Why you shouldn't use a fan during a UK heatwave and what to do instead

People are being warned not to use an electric fan
-Credit: (Image: Image: Getty)

As the UK braces for sweltering 31C temperatures this week, experts are cautioning against using fans during the heatwave.

It may seem counterintuitive, but there's a surprising reason why fans aren't the solution when the heat becomes unbearable. British homes, due to our moderate climate and cold winters, are designed to retain heat.

The heavy-duty bricks, insulation, double or even triple glazing, and thick roof tiles that keep us warm on frosty December mornings can make our homes uncomfortably hot during a humid heatwave. This is particularly challenging as most UK homes lack air conditioning units.

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The mercury is expected to rise into the thirties in some parts of the country, although this hot spell is predicted to be brief with cooler weather forecasted for Thursday. The UK Health Security Agency (UKHSA) has issued yellow heat health alerts across most of England, while NHS leaders warn of 'major disruption' due to the heatwave, reports the Express.

However, a fan isn't the solution. Using a fan during a heatwave can actually increase the temperature in your room.

According to the Government's own heatwave plan, electric fans are only effective in temperatures under 35C. So, in a severe heatwave, they do nothing to alleviate discomfort.

Fans don't actually reduce the room's temperature; they merely circulate the air. While you might feel slightly cooler with a fan blowing in your direction, the room remains as hot as before, potentially creating a deceptive sense of comfort if you rely on a fan instead of properly hydrating or adequately cooling the room.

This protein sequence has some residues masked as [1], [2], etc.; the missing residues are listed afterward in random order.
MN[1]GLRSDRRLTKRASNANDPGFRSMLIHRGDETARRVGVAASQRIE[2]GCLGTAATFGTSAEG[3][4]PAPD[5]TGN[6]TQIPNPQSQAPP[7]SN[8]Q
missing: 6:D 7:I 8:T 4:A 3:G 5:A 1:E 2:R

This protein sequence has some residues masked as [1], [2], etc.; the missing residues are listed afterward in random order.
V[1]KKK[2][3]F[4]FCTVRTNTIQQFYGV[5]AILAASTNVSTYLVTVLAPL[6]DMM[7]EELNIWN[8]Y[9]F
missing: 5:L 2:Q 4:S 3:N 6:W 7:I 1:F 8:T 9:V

The most effective approach is to open as many windows as possible, attempt to shade windows, and maintain coolness through regular water intake or even cold showers, while avoiding direct sunlight.

The government's own advice further states: "Climate change is already causing warmer temperatures in the UK. All of the warmest years on record in the UK have occurred since 2002, and in July 2022 temperatures exceeded 40C for the first time on record. It is estimated that 2,803 people aged 65 years and over died due to the heat in England in 2022, and it is predicted that the number of heat-related deaths per year may triple by 2050."

"Hot weather can increase the risk of heart attack, stroke, lung problems and other diseases. Older people, babies and young children are more likely to be unwell from hot weather because their bodies are less able to regulate temperature. People with underlying medical conditions can also be vulnerable to the effects of hot weather."

"Many of the harms linked to heat exposure are preventable if a few simple actions are taken. During the summer, UKHSA will work with the Met Office to issue alerts alongside the weather forecast if the weather is so hot that it has the potential to affect people's health, and will help you to take steps to protect yourself and others."